The doctrine of privity of contract requires that only parties to a contract may bring suit to enforce it. Decatur North Assocs., Ltd. v. Builders Glass, Inc., 180 Ga. App. 862, 863 (1) (350 S.E.2d 795) (1986); see O.C.G.A. §§ 9-2-20 (a). Cushman Georgia invoked a recognized exception to the requirement of immediate contractual privity between the parties to an action, specifically, that a party may assign to another a contractual right to collect payment, including the right to sue to enforce the right. Decatur North Assocs., 180 Ga. App. at 863 (1); Chancellor v. Gateway Lincoln-Mercury, Inc., 233 Ga. App. 38, 41 (1) (502 S.E.2d 799) (1998) (choses in action, including accounts receivable, may be assigned); Paulsen Street Investors v. EBCO Gen. Agencies, 224 Ga. App. 507, 509 (481 S.E.2d 246) (1997) (choses in action include the
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proceeds from a contract performance and are assignable). See O.C.G.A. §§ 44-12-20 (chose in action defined); 44-12-22 (assignment of choses in action arising upon contracts). To be enforceable by the assignee, such an assignment must be in writing. Levinson v. American Thermex, Inc., 196 Ga. App. 291, 292 (1) (396 S.E.2d 252) (1990). Cushman Georgia relies on the affidavit of its senior counsel, a sharing agreement, and two notices of assignment to show that Royal Georgia assigned to it the right to collect commissions from Scott.

The parties to the 1992 “sharing agreement” which assigned certain commission receivables were Royal LePage Real Estate Services Limited, an Ontario corporation (“Royal Ontario”) and Cushman & Wakefield, Inc., a New York corporation (“Cushman New York”). The record shows that Royal Georgia ceased to exist as a Georgia corporation in June 1993 when it merged with Royal LePage Real Estate Services United States, Inc., a Delaware corporation (“Royal Delaware”). Cushman Georgia, however, has not identified any document purporting to memorialize an assignment of the right to receive the commissions from Scott by Royal Georgia (or Royal Delaware) to Royal Ontario, or from Cushman New York to Cushman Georgia. In notices Royal Ontario sent to clients responsible for commission receivables, it stated that it “and its affiliates” entered into a sharing agreement with Cushman New York “and its affiliates” and directed questions to an employee of Cushman Georgia. The face of the sharing agreement, however, shows that neither Royal Georgia, nor its successor, Royal Delaware, were signatories to the agreement. Nor did the affidavit of Cushman Georgia’s senior counsel refer to any written agreements which could complete the chain of assignments from Cushman New York to Cushman Georgia. Therefore, Cushman Georgia failed to come forward with evidence supporting its allegation that it was the successor in interest to Royal Georgia’s right to receive the commissions from Scott. Levinson, 196 Ga. App. at 292 (1). Because Cushman Georgia failed to show it was entitled to file suit to recover the commissions Scott owed to Royal Georgia, Scott is entitled to summary judgment on Cushman Georgia’s claim. Lau’s Corp., 261 Ga. at 491; Benton v. Gaudry, 230 Ga. App. 373, 376 (2) (496 S.E.2d 507) (1998).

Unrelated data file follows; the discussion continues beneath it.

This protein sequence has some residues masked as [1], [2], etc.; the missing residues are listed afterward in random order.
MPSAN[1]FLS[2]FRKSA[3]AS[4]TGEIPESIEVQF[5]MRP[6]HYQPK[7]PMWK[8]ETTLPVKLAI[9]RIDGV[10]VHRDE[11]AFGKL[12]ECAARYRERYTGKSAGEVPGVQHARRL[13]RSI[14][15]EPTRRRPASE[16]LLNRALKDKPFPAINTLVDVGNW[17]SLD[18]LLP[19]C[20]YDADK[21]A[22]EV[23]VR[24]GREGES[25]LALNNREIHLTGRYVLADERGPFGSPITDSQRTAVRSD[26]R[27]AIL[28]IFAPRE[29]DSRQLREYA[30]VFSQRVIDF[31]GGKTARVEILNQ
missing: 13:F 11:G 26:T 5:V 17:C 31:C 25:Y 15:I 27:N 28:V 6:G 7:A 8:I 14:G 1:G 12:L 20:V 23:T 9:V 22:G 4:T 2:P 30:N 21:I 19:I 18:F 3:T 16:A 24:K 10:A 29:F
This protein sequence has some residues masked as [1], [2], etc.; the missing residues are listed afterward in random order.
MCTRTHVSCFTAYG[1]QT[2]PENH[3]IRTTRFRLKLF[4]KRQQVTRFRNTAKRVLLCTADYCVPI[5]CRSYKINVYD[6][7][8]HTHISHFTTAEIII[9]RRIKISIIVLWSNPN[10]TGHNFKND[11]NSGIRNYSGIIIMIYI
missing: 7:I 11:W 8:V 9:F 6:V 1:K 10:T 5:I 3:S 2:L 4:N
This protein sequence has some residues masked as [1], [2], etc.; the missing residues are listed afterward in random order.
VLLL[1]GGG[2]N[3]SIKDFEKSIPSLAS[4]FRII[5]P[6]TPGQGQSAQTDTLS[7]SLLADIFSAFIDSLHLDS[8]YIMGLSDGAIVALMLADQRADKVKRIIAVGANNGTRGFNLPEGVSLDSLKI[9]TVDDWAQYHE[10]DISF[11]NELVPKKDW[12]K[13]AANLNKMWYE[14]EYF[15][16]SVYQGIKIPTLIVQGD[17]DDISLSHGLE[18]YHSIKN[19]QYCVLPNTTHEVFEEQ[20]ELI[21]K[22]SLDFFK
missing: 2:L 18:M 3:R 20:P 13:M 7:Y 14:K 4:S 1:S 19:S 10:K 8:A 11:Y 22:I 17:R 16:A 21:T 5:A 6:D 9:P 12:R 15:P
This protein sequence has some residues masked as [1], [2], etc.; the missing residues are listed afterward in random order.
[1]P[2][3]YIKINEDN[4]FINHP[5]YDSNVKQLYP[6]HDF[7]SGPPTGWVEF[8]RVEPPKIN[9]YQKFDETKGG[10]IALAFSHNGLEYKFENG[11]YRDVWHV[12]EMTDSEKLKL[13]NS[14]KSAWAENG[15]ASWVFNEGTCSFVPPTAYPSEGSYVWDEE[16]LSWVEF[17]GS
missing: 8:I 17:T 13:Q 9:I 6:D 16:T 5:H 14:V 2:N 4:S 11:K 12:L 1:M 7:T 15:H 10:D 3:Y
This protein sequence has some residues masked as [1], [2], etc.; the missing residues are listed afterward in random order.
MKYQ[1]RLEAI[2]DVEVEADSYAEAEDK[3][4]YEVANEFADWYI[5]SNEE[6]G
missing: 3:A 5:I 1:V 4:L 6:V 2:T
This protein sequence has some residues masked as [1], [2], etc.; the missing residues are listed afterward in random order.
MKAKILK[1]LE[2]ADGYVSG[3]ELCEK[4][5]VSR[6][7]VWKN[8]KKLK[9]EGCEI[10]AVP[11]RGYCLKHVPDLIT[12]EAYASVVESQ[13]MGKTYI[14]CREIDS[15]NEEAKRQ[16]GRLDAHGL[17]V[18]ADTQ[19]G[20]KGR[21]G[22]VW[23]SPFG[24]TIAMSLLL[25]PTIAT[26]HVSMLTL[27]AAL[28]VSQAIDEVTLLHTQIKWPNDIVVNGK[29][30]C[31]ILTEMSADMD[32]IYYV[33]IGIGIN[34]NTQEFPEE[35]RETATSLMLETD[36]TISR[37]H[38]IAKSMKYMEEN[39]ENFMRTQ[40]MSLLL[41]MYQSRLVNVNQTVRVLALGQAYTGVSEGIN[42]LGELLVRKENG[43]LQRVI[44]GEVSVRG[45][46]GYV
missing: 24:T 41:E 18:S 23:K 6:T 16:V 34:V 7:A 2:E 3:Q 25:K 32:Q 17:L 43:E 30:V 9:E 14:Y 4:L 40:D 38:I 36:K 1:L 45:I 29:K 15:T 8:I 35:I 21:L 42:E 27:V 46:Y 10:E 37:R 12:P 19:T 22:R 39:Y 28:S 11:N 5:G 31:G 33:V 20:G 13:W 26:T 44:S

The judgment is reversed and the case is remanded for entry of judgment in favor of Scott on Cushman Georgia’s claim.

Judgment reversed and case remanded. Johnson, P.J., and Ruffin, J., concur.

 

[fn1] Scott’s counterclaim remains pending.

     DECIDED APRIL 17, 2001.

Real estate commission. Fulton State Court. Before Judge Porter.

Charles H. Ivy, for appellant.

Grizzard, Simons & Martin, Theordor N. Stapleton, for appellee.